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6 Valuable Thoughts About Relationships That Every Millennial Should Understand

6 Valuable Thoughts About Relationships That Every Millennial Should Understand

Dating nowadays is tricky. Defining whether you’re “talking” or “seeing each other” or “dating” seemingly has never been more complicated. For every decent relationship that last a few months, you get several dozen that are utter disaster from the get-go. But it does not have to be that way. Because of how complicated relationships and dating have become, we have compiled a list of dating tips that Millenials need to understand.

1. The person who cares more loses.

It’s tough to think of dating as a game, but the way relationships play out nowadays, it totally is. The person who cares more, invests more, does more, does not succeed in relationships anymore. This is likely because relationships are supposed to come naturally, and when you are acting out of character by caring more, it will reflect in how you treat your partner.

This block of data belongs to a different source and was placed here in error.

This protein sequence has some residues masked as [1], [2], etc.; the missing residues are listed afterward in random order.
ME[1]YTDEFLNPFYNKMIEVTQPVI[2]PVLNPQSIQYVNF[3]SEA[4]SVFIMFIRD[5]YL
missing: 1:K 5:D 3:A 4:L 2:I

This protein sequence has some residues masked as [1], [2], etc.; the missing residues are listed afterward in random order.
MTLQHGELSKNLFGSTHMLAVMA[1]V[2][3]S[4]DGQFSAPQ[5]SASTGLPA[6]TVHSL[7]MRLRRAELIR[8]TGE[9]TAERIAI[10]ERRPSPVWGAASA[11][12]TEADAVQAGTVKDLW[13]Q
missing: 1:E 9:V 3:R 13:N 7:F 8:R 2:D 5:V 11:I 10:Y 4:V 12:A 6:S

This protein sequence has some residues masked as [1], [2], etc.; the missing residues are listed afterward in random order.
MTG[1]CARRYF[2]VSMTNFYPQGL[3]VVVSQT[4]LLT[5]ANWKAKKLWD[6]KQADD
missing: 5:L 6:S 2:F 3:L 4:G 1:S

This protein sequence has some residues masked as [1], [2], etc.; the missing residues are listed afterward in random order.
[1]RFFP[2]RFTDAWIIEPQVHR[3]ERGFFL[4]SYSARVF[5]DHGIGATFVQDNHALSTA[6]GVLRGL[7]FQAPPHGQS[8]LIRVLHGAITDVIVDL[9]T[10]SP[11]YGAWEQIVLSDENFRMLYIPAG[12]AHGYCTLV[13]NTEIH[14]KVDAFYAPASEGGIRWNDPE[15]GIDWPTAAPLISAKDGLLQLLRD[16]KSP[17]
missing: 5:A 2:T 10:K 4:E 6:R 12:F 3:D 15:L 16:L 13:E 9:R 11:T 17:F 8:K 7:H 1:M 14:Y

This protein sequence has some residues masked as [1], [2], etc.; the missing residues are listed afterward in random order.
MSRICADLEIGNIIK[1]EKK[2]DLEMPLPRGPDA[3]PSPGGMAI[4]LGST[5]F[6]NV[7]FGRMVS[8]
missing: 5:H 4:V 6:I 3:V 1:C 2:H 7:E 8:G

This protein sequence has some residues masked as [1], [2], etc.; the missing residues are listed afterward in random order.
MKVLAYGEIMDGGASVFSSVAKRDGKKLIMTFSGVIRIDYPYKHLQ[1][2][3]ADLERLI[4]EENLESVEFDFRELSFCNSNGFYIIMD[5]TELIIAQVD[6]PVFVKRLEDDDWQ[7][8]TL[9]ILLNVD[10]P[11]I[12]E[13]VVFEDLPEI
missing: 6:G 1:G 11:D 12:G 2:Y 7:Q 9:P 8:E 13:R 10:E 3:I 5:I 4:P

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2. Good relationships are not good all the time or all at once.

Our generation has a serious need for instant gratification. Whether it’s via online shopping or video entertainment or whatever else, Millenials are primed to order what they want and then receive it immediately. Relationships are not like that at all. They have peaks and valleys and last longer, and they don’t just arrive and overwhelm all at once. This is a tough one for Millenials to learn, but real relationships are more than just instant.

3. You can’t reset a relationship.

I remember being a kid and playing The Sims on my computer with my sister. We would build a house, start a family, and play it out. Inevitably, something would go wrong, and we would simply be able to restart the game from the beginning. In relationships, it is not like this. You have to be delicate and careful, considerate, involved, and directed at all times. Once something happens a relationship, it stays, and you cannot get rid of it. The only option is to work through it.

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4. The person they are on social media is not the person they are in real life.